So far we have seen how medical practitioners (particularly female ones) came to be associated with witchcraft and targeted by the witch hunts and trials of the early modern period. This page delves into the ways in which a particular witch craze (that of Salem, Massachusetts in 1692) took on the characteristics of a disease outbreak, along with some possible explanations for the events which have arisen in the subsequent centuries.
The title page of Puritan Minister Cotton Mather’s famous analysis of the Salem witch trials, from an 1862 reprint in the Sterne Rare Book Collection. Mather believed the dreams and visions of the girls, also known as “spectral evidence,” should be permitted in court, but that additional evidence should be required for conviction.
In her detailed account of the Salem witch trials of 1692, The Devil in Massachusetts (1949), Marion L. Starkey explains how the incident began with an illness of the village’s female children and teenage girls. In January of that year, Reverend Parris’ daughter, Betty, was struck with symptoms ranging from forgetfulness, motionlessness, starring, and rigidity, to screaming, babbling, and making choking sounds, “sometimes almost like the barking of a dog.” Starkey then goes on to discuss the spread of the affliction:
“And this, alarming enough in itself, had the further disadvantage of setting off Abigail [Betty’s cousin], who caught the affliction as if by contagion… She got down on all fours and ran about under the furniture, barking and braying, and sometimes fell into convulsions when she writhed and screamed as if suffering the torments of the damned… As the news spread, so did the contagion… One girl after another succumbed to the malady until there was hardly a quarter in the village without its afflicted maiden. Around each there assembled a circle of awed watchers. Some came to give aid, to straighten out limbs twisted in convulsions, to hold the victim back from leaping into the fire; others came only to look on” (pp. 39-41).
After another villager, Mary Sibley, baked a “witch cake of rye meal and urine of the afflicted” and fed it to a dog, who was supposed to direct them to any dark magic at work, the girls began to accuse their neighbors of witchcraft (Linnda R. Caporael, [In]: Witches & Historians, p. 68). This set off a craze that resulted in accusations against 200 and the hanging of 19 people. Throughout the witch trials, the hallucinations, convulsions and strange behavior of the girls persisted, and the prevailing explanation of the time was of course that the girls were victims of witchcraft. Later, historians suggested they were faking their illness, a troubling conclusion to make, considering the horrible repercussions of their behavior.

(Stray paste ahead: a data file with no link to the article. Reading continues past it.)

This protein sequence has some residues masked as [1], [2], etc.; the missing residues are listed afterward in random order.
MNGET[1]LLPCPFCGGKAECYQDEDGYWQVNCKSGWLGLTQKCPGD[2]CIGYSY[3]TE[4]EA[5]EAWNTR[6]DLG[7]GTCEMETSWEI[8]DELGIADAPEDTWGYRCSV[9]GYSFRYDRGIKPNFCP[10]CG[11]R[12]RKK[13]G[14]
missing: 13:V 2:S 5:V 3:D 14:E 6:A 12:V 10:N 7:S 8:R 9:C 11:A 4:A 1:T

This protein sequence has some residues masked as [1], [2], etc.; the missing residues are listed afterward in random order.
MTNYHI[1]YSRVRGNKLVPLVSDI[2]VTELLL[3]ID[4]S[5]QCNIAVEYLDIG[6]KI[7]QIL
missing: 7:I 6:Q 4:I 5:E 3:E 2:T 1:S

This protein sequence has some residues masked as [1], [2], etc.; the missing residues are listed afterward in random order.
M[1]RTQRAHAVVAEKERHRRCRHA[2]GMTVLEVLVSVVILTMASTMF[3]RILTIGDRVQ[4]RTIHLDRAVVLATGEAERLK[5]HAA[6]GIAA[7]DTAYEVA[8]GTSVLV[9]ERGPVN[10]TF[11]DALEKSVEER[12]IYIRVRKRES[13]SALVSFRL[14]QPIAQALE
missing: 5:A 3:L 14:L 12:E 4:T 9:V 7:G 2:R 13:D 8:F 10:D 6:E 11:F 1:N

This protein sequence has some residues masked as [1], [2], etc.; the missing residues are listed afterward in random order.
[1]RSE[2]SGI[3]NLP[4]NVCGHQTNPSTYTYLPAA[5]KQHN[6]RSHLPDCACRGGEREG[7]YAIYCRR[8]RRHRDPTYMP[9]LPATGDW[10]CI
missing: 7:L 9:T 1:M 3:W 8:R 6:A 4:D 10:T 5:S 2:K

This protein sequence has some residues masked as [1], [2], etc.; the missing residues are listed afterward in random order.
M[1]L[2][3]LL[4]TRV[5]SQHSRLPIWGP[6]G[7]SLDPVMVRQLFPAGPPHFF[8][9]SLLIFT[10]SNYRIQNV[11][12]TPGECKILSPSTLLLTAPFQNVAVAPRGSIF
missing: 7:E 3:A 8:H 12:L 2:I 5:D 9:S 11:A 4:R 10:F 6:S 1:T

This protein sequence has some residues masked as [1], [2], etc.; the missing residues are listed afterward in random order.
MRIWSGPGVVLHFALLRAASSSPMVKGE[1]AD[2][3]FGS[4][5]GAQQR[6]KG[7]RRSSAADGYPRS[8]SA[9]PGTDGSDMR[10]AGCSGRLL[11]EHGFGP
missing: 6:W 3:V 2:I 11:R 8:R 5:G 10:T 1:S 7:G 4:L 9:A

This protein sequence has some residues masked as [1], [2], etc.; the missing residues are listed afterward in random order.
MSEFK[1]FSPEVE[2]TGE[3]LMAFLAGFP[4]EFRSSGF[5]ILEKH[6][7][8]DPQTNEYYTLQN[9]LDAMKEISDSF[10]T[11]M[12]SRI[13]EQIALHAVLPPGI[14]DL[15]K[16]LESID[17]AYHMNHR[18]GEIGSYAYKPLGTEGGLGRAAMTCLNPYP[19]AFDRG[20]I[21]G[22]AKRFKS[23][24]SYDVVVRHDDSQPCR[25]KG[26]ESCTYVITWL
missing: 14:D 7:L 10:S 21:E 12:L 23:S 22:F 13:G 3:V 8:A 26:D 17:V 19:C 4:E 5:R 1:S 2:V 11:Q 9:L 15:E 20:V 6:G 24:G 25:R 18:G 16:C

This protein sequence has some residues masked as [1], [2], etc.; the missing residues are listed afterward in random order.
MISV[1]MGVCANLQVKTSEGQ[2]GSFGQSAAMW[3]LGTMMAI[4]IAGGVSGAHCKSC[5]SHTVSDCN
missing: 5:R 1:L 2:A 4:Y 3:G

In 1943, pediatrician and amateur historian Ernest Caulfield argued that the girls suffered from hysteria, a psychological illness of excess emotion with various odd physical manifestations ("Pediatric Aspects of the Salem Witchcraft Tragedy," .
Shown above are the contortions associated with hysteria, from T. J. McGillicuddy’s Functional Disorders of the Nervous System in Women (1896). Periods of delirium and hallucinations are also represented in McGillicuddy's description of the disorder. The term “hysteria” is no longer used by the American Psychiatric Association, but is now called “conversion disorder.”
In 1976, behavioral psychologist Linnda Caporael suggested a radical new theory to explain the girls’ behavior: an epidemic of convulsive ergotism, a disease caused by eating infected rye. Ergotism causes convulsions similar to hysteria, in addition to hallucinations, “crawling and tingling sensations under the skin,” and other such symptoms exhibited regularly by the girls during the trials (Linnda R. Caporael, [In]: Witches & Historians, p. 68). Carporeal noted that ergotism is more common in women and children (ibid, p. 64), which might explain its presence in the girls of Salem, while others remained unaffected. Also significant to the evidence, rye was eaten regularly in the community and environmental conditions conducive to ergot poisoning in rye existed in Salem in 1692.
Another manifestation of ergot poisoning is the gangrenous form, which results in the rotting away and loss of limbs. Known as “Saint Anthony’s Fire,” several gangrenous ergotism outbreaks were chronicled in medieval and early modern Europe. The known presence of this form of the disease in Europe has led some historians to speculate that the convulsive form may have also existed and may have impacted the witch craze there as well. Shown left is a depiction of the Saint Anthony's Fire from Hans von Gersdorff’s Feldtbuch der Wundtartzney (1517).